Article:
Watch the full video below of the House Subcommittee that voted to table and therefore kill SB701 - the bill that would have protected lesbian, gay, bisexual, and transgender state employees from discrimination.
Vote to Table SB701 from House General Laws Subcommittee #4 Professions/Occupations & Administrative Process
YAY - Gilbert (R-15), Cox (R-55), Farrell (R-56), Knight (R-81), Peace (R-97)
NAY - McQuinn (D-70)
ABSTAIN - Torian (D-52)
NOT PRESENT - Rush (R-7)
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. A phone and e-mail list is provided below of those voted to table or abstained.
Del. Barry D. Knight | [email protected]
Del. C. Todd Gilbert | [email protected]
Del. Christopher K. Peace | [email protected]
Del. John A. Cox | [email protected]
Del. Peter F. Farrell | [email protected]
Del. Luke Torian | [email protected]
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Del. Todd Gilbert
"I’ve heard this bill several years in a row. Among all the people who spoke, there was not a single example of one that was discriminated against in public employment. I challenge those in the room to bring forth an example.
I was told the following year that there would be a line out the door of people with examples of having been discriminated against in public employment. There was not a single example anyone that felt that except that abstract fear that we’ve heard testified here today.
I heard the gentlewoman today say that Virginia Commonwealth - VCU is this oppressive and intolerant environment. I dare say that’s probably not true. The examples we’ve heard from today have actually reaffirmed that people are interested in coming to Virginia and engaging in careers here and are thriving in the process of engaging in those careers.
I think the many people that testify in their roles in higher education demonstrate that there is no problem this bill solves and once again, we’ve heard from many people about this specter of oppression that really doesn’t exist because we don’t have a single example of anyone who has been discriminated against for this reason."
Del. Delores McQuinn
"Mr. Chairman. During the testimony, my mind started wandering about times over the years - some situations that I’ve encountered. I know my good friend over there [referring to Gilbert] has talked about how no one has proven, but there have been times where I’ve been discriminated against and if I had to go to the courts to prove it, it was going to be difficult.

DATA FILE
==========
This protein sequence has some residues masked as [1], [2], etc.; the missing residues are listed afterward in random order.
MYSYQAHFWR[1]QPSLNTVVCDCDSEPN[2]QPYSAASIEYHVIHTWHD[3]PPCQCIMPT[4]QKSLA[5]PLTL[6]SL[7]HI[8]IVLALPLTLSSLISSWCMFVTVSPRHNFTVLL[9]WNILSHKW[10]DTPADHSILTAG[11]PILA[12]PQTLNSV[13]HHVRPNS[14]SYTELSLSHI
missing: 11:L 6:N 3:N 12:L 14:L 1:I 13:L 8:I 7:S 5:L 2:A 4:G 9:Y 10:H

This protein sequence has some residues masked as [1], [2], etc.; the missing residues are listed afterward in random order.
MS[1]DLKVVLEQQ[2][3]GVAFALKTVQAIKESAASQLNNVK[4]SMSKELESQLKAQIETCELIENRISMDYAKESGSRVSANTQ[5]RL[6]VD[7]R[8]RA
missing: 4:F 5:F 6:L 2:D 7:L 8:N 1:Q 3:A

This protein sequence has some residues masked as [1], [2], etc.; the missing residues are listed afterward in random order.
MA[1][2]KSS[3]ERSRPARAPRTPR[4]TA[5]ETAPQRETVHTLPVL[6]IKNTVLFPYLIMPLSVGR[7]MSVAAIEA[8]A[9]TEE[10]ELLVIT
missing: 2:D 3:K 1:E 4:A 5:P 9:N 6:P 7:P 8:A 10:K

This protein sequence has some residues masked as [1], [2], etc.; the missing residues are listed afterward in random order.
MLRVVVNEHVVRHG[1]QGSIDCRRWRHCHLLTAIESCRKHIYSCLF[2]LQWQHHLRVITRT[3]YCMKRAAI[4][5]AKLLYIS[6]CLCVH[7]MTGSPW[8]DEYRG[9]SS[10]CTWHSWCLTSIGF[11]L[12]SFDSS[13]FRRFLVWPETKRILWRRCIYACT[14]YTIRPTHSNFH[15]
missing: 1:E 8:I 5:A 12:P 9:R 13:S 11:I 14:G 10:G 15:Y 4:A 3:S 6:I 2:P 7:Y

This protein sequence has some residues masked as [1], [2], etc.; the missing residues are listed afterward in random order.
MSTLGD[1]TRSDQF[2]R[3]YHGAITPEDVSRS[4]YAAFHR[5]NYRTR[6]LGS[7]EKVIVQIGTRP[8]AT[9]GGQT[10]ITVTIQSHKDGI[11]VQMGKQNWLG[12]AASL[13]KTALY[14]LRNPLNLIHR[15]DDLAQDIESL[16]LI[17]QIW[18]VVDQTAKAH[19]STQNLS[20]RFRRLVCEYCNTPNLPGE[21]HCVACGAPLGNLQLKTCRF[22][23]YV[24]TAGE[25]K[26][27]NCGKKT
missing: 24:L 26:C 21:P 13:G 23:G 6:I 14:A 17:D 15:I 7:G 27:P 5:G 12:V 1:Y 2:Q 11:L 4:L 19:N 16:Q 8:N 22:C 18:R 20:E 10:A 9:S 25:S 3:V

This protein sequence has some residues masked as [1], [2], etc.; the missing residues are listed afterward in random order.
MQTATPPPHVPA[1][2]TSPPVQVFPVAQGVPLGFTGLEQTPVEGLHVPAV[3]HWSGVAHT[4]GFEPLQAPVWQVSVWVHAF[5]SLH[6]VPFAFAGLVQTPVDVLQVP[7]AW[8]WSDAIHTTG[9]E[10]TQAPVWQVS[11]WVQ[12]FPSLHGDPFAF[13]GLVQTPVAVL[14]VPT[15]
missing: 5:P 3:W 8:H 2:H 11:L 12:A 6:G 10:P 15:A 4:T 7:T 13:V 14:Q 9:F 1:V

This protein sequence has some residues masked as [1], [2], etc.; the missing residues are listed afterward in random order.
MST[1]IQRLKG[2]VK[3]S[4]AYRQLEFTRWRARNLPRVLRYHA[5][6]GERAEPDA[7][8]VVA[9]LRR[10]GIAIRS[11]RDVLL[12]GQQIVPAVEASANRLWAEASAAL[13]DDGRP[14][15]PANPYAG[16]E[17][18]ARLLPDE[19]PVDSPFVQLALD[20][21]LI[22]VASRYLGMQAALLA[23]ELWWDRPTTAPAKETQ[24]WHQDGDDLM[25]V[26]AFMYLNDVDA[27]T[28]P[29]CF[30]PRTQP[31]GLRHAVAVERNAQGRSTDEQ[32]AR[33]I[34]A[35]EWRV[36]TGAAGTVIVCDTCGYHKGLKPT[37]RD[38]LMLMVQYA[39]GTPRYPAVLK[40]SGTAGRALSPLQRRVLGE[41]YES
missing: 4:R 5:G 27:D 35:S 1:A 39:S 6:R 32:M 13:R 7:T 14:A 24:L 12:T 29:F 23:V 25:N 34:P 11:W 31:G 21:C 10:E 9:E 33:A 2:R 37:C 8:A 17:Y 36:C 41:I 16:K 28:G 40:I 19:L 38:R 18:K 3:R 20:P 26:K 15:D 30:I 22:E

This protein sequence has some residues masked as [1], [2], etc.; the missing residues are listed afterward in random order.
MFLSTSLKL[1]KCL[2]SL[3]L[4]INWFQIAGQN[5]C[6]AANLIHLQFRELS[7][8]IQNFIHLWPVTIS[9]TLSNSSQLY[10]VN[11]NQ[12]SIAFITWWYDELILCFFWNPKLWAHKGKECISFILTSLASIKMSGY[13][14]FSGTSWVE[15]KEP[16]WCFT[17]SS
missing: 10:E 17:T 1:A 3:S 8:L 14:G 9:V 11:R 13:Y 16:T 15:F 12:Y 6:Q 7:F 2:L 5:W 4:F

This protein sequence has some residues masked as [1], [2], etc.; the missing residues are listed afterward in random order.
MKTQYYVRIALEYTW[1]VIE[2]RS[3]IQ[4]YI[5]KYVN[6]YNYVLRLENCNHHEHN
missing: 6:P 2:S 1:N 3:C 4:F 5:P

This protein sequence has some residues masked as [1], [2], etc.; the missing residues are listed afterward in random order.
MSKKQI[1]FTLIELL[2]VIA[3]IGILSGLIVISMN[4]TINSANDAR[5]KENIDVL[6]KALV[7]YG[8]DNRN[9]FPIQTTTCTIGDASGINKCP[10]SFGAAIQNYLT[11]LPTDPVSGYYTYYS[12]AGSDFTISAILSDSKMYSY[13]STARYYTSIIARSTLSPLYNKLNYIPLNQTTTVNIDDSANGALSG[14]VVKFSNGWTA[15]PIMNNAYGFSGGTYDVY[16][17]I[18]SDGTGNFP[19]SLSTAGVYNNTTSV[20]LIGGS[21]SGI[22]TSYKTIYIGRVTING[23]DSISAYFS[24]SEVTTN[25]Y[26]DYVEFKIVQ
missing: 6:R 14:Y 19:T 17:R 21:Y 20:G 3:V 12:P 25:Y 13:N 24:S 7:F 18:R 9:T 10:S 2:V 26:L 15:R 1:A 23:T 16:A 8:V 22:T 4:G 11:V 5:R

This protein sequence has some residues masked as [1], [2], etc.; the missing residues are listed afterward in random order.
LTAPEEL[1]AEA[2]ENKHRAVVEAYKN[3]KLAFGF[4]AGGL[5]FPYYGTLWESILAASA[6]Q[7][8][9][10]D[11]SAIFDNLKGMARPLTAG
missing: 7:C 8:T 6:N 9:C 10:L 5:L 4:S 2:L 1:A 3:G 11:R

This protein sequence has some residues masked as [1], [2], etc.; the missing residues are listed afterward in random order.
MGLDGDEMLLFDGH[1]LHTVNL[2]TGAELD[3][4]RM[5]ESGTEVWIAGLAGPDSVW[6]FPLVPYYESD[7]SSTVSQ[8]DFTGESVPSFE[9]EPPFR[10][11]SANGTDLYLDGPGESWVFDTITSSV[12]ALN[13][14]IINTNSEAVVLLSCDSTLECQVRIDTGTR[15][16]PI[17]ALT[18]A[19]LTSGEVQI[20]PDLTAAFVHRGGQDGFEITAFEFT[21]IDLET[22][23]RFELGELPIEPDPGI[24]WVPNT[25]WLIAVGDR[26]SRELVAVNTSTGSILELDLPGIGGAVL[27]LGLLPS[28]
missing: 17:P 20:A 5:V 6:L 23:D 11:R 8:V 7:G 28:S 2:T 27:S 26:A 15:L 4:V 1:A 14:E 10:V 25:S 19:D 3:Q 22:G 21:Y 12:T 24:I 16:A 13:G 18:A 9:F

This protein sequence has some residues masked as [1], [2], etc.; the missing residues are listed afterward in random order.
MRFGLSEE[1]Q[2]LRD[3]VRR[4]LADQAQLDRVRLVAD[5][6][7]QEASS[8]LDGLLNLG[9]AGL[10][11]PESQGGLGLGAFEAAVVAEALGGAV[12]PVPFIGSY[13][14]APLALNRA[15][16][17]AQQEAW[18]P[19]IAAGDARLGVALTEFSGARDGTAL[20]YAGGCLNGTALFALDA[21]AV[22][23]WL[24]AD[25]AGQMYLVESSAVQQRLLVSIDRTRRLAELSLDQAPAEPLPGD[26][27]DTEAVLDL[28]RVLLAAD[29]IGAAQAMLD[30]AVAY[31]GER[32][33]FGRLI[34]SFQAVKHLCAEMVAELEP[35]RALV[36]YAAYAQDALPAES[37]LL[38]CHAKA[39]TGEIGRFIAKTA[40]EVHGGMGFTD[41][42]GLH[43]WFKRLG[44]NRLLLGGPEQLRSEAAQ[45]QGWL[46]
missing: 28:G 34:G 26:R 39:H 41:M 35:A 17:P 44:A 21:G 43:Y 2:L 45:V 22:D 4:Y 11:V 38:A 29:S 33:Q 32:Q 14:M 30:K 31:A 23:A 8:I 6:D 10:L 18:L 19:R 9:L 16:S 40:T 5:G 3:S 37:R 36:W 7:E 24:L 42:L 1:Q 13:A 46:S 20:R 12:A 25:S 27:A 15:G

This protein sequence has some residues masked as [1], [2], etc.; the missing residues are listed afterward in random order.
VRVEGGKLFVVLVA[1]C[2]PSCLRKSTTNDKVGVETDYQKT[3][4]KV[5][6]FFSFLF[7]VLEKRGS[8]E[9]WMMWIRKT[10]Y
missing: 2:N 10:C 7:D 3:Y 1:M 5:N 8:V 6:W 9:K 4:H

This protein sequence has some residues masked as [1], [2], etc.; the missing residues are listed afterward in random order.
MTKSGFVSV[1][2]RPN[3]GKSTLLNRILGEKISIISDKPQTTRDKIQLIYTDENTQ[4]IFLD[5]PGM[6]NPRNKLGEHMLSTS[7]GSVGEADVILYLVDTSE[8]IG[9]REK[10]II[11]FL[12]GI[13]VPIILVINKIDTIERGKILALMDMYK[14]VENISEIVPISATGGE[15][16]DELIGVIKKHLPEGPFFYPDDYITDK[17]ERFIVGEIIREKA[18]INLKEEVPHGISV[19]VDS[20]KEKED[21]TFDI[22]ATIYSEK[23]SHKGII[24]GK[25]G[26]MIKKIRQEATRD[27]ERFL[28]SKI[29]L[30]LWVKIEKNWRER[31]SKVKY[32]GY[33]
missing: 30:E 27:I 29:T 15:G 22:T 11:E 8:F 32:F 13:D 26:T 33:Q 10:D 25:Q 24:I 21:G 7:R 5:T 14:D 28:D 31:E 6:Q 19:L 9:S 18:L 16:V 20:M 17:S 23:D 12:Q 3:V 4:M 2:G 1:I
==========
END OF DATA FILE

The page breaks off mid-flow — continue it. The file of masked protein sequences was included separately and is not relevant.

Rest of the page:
So often proving discrimination is a very difficult thing to do, but I just wanted to share a little situation that encountered. A young lady that I met in the neighborhood – I met the young lady because of my dog was attracted to her dog and after about six or eight months, we were meeting at the park and having the dogs playing and whatnot.
Finally, I think she got to the point that she felt comfortable enough to tell me something about her that I wasn’t aware of and that she was gay. She was a lesbian. She told me that she worked for the hospital. She was a psychiatrist. How much she had gone to school and had done additional things in her life and one day, she told me she was leaving Virginia. I asked her why not stay here and find a job, I’ll do whatever I can, I’ll write you a letter of reference and she said to me – “Virginia does not protect people like me.”
My mind went back to that day. If we have talented folks that have testified today that feel they do not have the comfort level and the support and the protection they need here in the State of Virginia – my good friend – if there are people who say that they don’t have the protections, then we need to do something about it. It’s easy for a white male to feel that it’s “those” folks who are the problem because most white males can go wherever they desire. Nobody will follow you, nobody will really accuse you a lot of times of things. It’s easy for you to say, but discrimination is live and well and if there is anyone being discriminated against, then we should feel obligated to do something about it and protect folks who feel they are being discriminate against or there’s a possibility that they are being discriminated against, we should protect them."
"Mr. Chair. In response, again after many years and events, I still haven’t heard an example of someone who says I was discriminated against because of my sexual orientation and that’s true today."